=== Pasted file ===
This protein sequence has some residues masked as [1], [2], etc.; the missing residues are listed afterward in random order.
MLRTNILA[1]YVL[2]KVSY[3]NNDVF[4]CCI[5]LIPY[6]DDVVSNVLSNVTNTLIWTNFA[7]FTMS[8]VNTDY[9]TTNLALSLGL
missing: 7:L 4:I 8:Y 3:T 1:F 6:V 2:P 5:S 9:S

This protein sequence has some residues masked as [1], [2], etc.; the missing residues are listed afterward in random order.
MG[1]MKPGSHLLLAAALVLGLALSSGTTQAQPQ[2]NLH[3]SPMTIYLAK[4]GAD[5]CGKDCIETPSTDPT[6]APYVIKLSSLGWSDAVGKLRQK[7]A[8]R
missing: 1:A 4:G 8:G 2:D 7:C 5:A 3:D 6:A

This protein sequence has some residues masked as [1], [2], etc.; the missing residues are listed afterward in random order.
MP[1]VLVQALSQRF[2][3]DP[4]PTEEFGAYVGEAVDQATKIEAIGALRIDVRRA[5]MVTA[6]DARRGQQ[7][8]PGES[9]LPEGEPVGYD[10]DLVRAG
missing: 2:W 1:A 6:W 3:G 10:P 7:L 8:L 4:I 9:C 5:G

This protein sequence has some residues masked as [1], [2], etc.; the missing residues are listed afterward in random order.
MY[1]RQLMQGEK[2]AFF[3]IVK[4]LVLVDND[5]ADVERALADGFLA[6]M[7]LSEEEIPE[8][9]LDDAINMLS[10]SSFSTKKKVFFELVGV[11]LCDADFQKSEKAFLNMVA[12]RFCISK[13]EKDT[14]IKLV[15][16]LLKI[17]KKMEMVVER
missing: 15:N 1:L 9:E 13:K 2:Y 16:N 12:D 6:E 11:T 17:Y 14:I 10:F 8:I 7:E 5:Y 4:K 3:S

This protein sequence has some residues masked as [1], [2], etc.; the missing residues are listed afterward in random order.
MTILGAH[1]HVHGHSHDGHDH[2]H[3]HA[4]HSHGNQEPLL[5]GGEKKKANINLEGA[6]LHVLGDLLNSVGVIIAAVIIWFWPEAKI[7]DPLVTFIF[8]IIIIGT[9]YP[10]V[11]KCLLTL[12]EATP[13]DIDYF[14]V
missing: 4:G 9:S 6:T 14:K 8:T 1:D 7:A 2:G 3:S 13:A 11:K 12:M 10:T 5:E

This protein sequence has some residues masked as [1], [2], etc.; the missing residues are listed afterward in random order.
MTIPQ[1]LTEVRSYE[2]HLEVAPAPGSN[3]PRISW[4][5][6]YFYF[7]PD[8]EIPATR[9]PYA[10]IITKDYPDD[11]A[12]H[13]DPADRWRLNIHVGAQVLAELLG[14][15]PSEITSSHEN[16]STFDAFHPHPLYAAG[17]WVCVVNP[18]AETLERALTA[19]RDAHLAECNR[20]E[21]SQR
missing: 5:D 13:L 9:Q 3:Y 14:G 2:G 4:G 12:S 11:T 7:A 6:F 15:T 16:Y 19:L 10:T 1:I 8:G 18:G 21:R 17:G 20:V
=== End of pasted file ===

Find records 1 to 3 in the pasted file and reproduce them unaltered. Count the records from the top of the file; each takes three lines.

This protein sequence has some residues masked as [1], [2], etc.; the missing residues are listed afterward in random order.
MLRTNILA[1]YVL[2]KVSY[3]NNDVF[4]CCI[5]LIPY[6]DDVVSNVLSNVTNTLIWTNFA[7]FTMS[8]VNTDY[9]TTNLALSLGL
missing: 7:L 4:I 8:Y 3:T 1:F 6:V 2:P 5:S 9:S

This protein sequence has some residues masked as [1], [2], etc.; the missing residues are listed afterward in random order.
MG[1]MKPGSHLLLAAALVLGLALSSGTTQAQPQ[2]NLH[3]SPMTIYLAK[4]GAD[5]CGKDCIETPSTDPT[6]APYVIKLSSLGWSDAVGKLRQK[7]A[8]R
missing: 1:A 4:G 8:G 2:D 7:C 5:A 3:D 6:A

This protein sequence has some residues masked as [1], [2], etc.; the missing residues are listed afterward in random order.
MP[1]VLVQALSQRF[2][3]DP[4]PTEEFGAYVGEAVDQATKIEAIGALRIDVRRA[5]MVTA[6]DARRGQQ[7][8]PGES[9]LPEGEPVGYD[10]DLVRAG
missing: 2:W 1:A 6:W 3:G 10:P 7:L 8:L 4:I 9:C 5:G